While the program was well-meaning, what ended up happening in actuality was that soldiers were stuck in a room and allowed to stew in their own juices for days, weeks, months between appointments. Simply seeing one’s primary care provider could take months, and add in the fact that some were so bad off that the cadre literally had to take them to every appointment, it spelled a recipe for disaster for a lot of troops.
Medications were mixed, sometimes dangerously. If you weren’t a medic and didn’t know how dangerous it could be, you’d have barracks pharmacists who would tell you blank does this, and not know of possible side effects or drug interactions. And keep in mind that most were already self-medicating with alcohol.
Once, I was drinking—even though I was on a medication that I shouldn’t have—and one of the guys that I was with came to hang out and have a few beers. I didn’t have any beers because I was only drinking the hard stuff at that point, and he shrugged and said, “Well, my girlfriend left me. I’m off to kill myself,” matter-of-factly, as if he had just told me he was going to go bowling instead.
I knew he had a gun at home, and would do it, so I stopped him. He didn’t want to be stopped and actually tried to draw a knife on me. It took myself and a guy who had had rather serious knee surgery to pin him to a wall, while another guy who had a traumatic brain injury and had severe short term memory loss ran to the staff duty desk. When the Staff Duty Noncommissioned Officer (SDNCO) finally got there, my buddy was on the floor screaming that he was going to kill us if we didn’t let him go, and the guy with a bad knee was turning red because he had banged his knee several times in the struggle. That wasn’t even an uncommon occurrence.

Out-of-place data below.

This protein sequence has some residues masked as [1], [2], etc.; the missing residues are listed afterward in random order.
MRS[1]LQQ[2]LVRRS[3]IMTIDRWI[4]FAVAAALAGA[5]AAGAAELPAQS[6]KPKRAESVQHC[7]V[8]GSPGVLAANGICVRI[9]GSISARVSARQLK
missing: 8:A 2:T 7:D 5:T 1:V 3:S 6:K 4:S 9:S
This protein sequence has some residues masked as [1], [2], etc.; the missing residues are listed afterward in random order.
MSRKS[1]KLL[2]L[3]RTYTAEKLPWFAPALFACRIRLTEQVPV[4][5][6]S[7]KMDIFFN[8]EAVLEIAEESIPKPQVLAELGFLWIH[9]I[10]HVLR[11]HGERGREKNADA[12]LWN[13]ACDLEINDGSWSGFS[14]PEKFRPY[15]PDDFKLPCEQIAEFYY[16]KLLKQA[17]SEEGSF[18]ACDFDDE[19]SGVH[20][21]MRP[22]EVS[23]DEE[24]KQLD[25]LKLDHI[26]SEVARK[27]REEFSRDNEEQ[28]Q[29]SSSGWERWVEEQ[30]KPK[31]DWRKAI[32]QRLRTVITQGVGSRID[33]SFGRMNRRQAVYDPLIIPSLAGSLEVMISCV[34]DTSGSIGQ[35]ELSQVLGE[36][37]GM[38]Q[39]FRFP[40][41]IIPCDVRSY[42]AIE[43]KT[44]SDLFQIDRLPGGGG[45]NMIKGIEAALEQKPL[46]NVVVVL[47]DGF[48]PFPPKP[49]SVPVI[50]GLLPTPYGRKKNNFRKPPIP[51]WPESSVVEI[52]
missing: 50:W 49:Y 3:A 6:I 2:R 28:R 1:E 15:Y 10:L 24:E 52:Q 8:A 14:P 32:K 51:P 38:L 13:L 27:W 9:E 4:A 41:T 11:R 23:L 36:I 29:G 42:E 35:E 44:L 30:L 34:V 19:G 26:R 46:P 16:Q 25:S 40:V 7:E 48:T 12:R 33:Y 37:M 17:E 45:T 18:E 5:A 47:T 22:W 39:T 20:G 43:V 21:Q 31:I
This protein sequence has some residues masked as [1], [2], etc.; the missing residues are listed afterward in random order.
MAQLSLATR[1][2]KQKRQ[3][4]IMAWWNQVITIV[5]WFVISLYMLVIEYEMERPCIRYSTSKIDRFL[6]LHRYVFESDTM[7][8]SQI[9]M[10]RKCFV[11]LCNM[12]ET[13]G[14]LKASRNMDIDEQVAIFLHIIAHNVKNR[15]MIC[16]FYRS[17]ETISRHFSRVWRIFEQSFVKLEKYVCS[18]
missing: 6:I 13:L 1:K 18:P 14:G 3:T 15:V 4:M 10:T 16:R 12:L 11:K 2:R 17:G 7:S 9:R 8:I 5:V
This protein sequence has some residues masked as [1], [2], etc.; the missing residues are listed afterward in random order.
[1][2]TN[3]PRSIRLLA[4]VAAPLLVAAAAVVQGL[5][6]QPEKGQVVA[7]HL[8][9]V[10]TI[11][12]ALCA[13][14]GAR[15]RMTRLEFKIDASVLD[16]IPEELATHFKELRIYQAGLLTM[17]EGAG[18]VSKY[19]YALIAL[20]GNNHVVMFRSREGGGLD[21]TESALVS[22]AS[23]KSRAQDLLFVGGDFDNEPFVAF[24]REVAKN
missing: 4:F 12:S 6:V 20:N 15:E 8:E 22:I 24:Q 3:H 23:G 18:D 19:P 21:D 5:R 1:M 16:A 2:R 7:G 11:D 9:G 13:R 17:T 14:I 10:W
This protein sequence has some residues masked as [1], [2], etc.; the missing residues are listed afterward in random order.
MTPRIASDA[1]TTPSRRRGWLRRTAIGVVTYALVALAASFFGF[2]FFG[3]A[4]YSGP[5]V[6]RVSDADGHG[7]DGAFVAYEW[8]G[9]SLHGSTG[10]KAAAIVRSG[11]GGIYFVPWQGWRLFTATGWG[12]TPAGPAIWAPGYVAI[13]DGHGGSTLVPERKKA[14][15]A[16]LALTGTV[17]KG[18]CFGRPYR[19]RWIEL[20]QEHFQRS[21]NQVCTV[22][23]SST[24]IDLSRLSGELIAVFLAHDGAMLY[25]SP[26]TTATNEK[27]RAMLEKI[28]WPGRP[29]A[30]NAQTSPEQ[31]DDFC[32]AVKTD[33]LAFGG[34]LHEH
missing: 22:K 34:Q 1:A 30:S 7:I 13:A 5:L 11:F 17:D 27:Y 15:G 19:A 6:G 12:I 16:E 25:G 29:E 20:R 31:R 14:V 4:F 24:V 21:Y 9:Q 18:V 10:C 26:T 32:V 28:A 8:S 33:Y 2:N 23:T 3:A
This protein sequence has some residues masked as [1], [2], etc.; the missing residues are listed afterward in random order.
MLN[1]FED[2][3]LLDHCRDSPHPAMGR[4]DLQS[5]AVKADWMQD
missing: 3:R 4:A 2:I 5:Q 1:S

Some were drinking and driving, some were just plain losing it. Despite the level best efforts of a system that really did care, I saw more than one soldier slip through the cracks and get any number of additional issues.
How many of them got med boarded, chaptered or their enlistments simply ran out waiting for definitive treatment? One Kansas National Guard soldier I knew came in for stage II rectal cancer. It was still very treatable when he showed up. When I left he had just told me that the doctors during his check up told him it had proceeded to Stage IV and was terminal—he had about three months to live. All because he was waiting for treatment.
It is a depressing place that really saps your will to continue. I know that for myself, I was highly motivated when I got there to get back to my unit in Iraq. When I left I was just going through the motions. I didn’t really care, was demotivated and, quite frankly, my morale was so low, I don’t think I’d have been much use to anybody.
Iraq was hard. The Warrior Transititon Battalion was harder. If you asked me to go there again, I think I would rather eat a bullet, and sadly far too many veterans are.
What’s more troubling is that I cannot really offer any solutions for you. Our armour and medical technology is saving people that by all rights should have died. We are facing a flood of injuries that are really unprecedented. There is no medical system in the world that is really up to coping with that.
It is a sad fact of life, but one we cannot avoid any longer. How we medically treat and support our wounded warriors is not working. I do not honestly have a solution — only want to shine a light on it.